Once Your Yellow Page Ad or Website Brings Customers In, Make Purchasing Easy for Them

Written by admin on December 6th, 2010

Smooth Out Customer Choice Points

Developing a trusting customer relationship is a process. And sales seldom happen without trust. A relationship builds as a sequence of steps follow one another. Whether contact occurs in a single encounter or over time, each step is riddled with choices. As the sales process goes along, customers have to be willing to take another step – to make further commitments (however small) of their time and attention.

When customers already trust you and are interested in what you’re offering, they’ll take the next step without hesitation. However, if they’re unsure about you (or had a prior negative experience), they’ll want to think about it – and just maybe that’s when they realize they aren’t all that interested after all.

Each buyer choice point actually ups the ante. On some unstated level, buyers know they’re committing to the next step, bringing the transaction closer to happening. These steps get riskier (for you as well as them) whenever you specifically ask them to do something more.

Choice points are precisely the places you’re most likely to lose them – when they bail out of the process.

Kinds of buyer choice points – Come into the store – Read the ad beyond the headlines – Listen to this audio tape – Visit the website – Pick up the phone and call – Try it for 30 days without obligation – Take a test drive; check out the product – Write the check – Negotiate the monthly payments for a purchase – Present their credit card

Sour notes that creep into the experience can break the inevitability of them taking the next step. These interaction points represent higher risk to sellers, because that’s when buyers are is most likely to reconsider or flee.

Anything that breaks the steadily building momentum puts the sale at risk. And just because the deal’s complete, don’t relax. There are always plenty of reasons why a person changes her mind and wants out (or returns the product) afterwards.

That’s why even free offers can be a hard sell. A person has to think about whether it’s worth the effort or inconvenience to try or assess something new. Whether it’s worth changing their existing preferences to consider what you’re offering.

Reduce Obstacles that Make Customers Walk Away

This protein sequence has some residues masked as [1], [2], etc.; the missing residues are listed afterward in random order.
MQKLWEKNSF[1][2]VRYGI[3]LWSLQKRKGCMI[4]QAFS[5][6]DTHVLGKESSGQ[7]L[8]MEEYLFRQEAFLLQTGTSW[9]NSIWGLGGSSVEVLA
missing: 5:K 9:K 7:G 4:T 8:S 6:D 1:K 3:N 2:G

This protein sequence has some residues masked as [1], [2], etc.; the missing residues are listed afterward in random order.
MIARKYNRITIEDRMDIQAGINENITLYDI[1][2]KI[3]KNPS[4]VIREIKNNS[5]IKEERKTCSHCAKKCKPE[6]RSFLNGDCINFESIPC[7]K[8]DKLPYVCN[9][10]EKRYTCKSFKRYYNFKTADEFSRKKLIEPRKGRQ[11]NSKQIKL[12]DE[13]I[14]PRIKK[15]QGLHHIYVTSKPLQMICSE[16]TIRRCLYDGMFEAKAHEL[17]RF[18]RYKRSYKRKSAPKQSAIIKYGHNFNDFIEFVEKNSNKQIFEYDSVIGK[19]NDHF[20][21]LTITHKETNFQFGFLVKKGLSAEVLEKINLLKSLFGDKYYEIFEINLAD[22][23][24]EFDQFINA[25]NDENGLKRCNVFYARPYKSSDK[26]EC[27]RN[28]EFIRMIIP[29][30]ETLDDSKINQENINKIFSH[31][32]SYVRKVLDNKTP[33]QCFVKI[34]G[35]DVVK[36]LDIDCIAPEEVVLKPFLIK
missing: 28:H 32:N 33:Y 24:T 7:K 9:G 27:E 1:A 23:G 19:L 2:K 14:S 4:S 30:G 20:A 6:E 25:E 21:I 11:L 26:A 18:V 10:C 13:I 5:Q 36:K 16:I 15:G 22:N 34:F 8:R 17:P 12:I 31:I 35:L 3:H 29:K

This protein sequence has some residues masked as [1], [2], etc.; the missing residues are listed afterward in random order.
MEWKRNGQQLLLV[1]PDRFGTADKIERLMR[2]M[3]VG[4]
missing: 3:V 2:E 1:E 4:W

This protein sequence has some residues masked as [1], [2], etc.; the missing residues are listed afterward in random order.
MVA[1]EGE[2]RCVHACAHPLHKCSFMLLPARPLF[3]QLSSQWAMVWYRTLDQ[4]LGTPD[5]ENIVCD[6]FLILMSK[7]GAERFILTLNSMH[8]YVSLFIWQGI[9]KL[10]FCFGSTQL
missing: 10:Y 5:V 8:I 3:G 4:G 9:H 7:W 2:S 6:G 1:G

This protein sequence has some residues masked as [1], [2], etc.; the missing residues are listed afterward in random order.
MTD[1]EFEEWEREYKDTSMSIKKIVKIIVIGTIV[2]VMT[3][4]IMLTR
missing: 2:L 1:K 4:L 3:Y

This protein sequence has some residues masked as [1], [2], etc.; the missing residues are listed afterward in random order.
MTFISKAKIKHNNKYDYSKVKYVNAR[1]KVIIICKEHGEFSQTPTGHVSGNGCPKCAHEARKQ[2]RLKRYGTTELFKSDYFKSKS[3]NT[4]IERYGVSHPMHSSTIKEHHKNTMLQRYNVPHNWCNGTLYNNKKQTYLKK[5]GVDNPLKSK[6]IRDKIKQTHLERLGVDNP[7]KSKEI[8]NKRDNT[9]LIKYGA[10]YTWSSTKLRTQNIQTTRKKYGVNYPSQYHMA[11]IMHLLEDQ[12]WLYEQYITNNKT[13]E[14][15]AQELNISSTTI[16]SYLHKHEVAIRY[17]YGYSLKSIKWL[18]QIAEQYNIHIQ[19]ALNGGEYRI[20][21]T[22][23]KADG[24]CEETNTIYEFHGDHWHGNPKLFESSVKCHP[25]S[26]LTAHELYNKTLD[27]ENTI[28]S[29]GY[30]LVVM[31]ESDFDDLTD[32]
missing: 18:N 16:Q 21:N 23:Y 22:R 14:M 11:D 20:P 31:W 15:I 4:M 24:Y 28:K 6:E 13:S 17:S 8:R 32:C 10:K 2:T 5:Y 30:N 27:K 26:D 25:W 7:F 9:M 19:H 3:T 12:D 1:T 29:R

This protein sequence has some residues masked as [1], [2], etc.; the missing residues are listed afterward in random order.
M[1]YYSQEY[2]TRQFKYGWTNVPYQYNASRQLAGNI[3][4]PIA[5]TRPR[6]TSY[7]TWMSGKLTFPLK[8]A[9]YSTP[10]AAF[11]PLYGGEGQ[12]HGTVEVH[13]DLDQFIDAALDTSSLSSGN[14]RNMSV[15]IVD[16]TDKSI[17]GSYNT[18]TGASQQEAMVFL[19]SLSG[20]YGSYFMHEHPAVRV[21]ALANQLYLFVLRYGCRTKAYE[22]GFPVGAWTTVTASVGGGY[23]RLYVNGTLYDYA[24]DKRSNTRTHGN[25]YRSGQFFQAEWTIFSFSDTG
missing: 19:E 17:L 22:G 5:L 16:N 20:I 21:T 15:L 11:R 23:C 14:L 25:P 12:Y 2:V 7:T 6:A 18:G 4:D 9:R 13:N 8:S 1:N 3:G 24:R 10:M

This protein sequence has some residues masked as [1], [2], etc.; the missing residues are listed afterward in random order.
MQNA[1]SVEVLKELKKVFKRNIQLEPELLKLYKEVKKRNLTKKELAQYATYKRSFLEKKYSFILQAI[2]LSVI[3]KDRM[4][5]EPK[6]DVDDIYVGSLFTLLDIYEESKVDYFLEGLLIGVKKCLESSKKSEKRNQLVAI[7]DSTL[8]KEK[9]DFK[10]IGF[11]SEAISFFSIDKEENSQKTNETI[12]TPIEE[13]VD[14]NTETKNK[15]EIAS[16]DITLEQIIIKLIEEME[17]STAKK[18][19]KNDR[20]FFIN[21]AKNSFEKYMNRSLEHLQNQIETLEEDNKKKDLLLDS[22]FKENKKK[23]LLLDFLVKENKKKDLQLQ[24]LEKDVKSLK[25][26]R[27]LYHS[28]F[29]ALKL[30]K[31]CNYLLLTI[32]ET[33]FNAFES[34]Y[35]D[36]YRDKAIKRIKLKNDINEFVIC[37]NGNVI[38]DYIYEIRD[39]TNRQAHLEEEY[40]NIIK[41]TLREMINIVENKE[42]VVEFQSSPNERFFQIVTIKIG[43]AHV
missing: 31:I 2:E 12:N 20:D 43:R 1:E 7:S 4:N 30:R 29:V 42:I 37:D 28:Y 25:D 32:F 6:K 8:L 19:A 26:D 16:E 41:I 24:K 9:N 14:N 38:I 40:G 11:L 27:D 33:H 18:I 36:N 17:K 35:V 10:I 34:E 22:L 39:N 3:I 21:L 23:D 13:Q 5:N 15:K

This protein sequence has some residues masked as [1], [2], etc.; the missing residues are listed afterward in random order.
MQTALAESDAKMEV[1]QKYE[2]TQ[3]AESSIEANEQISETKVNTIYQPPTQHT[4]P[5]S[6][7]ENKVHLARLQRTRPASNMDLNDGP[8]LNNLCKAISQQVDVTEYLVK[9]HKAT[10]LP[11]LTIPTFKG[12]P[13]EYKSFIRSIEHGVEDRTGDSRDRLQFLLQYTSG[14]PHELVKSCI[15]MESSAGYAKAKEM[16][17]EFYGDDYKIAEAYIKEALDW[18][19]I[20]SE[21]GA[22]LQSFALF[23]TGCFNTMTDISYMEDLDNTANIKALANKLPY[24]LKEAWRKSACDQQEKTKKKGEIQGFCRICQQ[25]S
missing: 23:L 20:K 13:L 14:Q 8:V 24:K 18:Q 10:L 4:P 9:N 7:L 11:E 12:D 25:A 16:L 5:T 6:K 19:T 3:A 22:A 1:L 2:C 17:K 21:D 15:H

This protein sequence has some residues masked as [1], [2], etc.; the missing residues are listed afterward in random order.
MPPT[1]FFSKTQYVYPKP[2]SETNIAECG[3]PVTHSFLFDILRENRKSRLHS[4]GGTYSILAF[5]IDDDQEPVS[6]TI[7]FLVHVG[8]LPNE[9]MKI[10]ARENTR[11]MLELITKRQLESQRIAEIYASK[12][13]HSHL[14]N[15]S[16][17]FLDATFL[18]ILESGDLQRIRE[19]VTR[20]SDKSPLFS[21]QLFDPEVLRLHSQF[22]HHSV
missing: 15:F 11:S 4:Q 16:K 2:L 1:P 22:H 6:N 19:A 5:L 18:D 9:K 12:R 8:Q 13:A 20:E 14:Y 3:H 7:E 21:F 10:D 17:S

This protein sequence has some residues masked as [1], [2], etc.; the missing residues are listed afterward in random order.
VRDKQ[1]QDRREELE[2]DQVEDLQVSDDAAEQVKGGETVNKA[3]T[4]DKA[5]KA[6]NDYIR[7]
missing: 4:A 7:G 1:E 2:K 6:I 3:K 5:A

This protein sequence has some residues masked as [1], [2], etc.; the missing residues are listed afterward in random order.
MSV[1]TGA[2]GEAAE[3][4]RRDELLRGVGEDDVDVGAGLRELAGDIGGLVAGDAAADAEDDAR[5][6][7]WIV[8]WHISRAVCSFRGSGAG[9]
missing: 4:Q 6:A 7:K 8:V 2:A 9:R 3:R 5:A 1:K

Imagine a typical sales process that takes eight-steps, from the time the person steps into the store (or website) looking for a particular product, until she walks out with it. What percentage of your potential buyers taking the first step make it through to the last one? If you want them to complete the whole sequence, it’s critical their entire experience moves as smoothly as possible.

Identify each place where your procedures impose upon customers. (Who cares if the competition does it, too! Solving the “glitch” gives you an advantage, while showing respect for buyers.) Do they add extra aggravations or increases the likelihood of them walking away? What could be done to make interaction points less risky or annoying? Become obsessive about getting them so smooth and trouble-free that they’re hardly noticeable at all.

Assess each obstacle/choice point you’ve got built into the buying and paying process. These are the exact places where you’re losing customers – and sales. When customers can’t get the help needed, can’t find the product in the model or size wanted, can’t navigate through the check-out without mishap, she’s likely to stop midstream.

Let’s assume that she gets all the way through and completes the purchase, despite the obstacles. What are the odds she’ll be in a hurry to come back?

Online, seventy to ninety percent of those who start to make a purchase don’t complete the process (abandoned shopping carts, etc.). These were people motivated enough to attempt to buy, and gave up. It’s unlikely that figures are anywhere near that high in retail situations, but they’re still much higher than they need to be. Anything that cuts customer bail-out goes straight to the bottom line.

Keeping Customers is Much Easier than Getting New Ones

Yellow Pages ads are primarily a tool for acquiring new customers (your “unknown” market). And a business needs to do that routinely. But with all the effort spent finding more business, it’s easy to forget that getting buyers to come in is easy compared to building a long-term relationship with the ones you have (your “known” market). That’s at the heart of repeat business. As you eliminate the aggravations of doing business with you, you’ll see more of that.

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